Concept

Irving Abella

Summary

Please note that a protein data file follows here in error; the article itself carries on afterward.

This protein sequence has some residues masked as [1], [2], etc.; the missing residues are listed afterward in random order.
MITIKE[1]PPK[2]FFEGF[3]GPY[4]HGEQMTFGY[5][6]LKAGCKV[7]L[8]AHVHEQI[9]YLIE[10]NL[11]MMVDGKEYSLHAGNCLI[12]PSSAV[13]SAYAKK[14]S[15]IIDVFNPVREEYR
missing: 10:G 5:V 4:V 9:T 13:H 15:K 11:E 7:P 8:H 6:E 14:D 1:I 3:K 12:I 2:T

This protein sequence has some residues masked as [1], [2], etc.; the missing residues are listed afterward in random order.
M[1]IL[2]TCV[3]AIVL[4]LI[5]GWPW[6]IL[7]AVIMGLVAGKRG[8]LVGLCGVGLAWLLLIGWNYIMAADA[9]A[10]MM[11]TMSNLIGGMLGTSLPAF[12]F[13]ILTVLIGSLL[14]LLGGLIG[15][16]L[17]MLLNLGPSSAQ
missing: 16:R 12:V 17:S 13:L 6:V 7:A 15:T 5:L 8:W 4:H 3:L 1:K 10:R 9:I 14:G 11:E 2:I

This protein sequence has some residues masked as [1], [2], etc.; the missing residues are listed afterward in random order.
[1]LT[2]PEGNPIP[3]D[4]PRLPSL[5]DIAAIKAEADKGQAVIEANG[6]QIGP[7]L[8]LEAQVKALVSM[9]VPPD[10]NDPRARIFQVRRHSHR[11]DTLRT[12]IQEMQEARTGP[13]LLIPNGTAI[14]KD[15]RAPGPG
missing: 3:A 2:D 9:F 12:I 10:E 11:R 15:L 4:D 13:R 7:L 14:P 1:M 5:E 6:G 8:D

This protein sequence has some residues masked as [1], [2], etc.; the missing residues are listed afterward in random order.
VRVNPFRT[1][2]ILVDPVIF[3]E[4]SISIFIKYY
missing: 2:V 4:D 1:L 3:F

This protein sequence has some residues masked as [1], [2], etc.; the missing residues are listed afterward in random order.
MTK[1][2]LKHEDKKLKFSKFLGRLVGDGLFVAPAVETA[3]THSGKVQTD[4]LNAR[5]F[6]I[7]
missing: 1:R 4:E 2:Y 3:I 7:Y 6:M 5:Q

Irving Martin Abella (July 2, 1940 – July 3, 2022) was a Canadian historian who served as a professor at York University from 1968 to 2013. He specialized in the history of the Jews in Canada and the Canadian labour movement. Abella was born in Toronto on July 2, 1940. His parents were Esther (Shiff) and Louis Abella. He studied at the University of Toronto, obtaining a Bachelor of Arts in 1963 and a Master of Arts the following year. He commenced his doctoral studies at the University of California, Berkeley, before returning to the University of Toronto and being awarded a Doctor of Philosophy in 1969. He wrote his thesis on Canadian labour history. Abella first taught at York University in 1968, specializing in labour and Jewish history. He continued teaching at that institution until 2013. During the early 1970s, he started the first university course in Canadian Jewish studies at Glendon College, which he considered his greatest achievement. He served as president of the Canadian Jewish Congress from 1992 to 1995. He was also chair of Vision TV, a religious broadcaster. He was president of the Canadian Historical Association for the year 1999-2000. Abella's books include Coat of Many Colours: Two Centuries of Jewish Life in Canada (1990) and None Is Too Many: Canada and the Jews of Europe, 1933–1948 (1982). He stated that the latter – which detailed the Canadian government's immigration policy during the 1930s that led it to accept only 5,000 Jewish refugees during World War II – was not intended to be more than an academic text. However, it ultimately impacted the immigration policy of the government at the time. After Ron Atkey, the minister of immigration, read a draft copy of the manuscript, the Canadian government welcomed 50,000 Vietnamese boat people by the end of 1980 (up from the original goal of 8,000 refugees per year). Abella married Rosalie Silberman Abella in 1968. They met while studying at the University of Toronto together, and remained married until his death.
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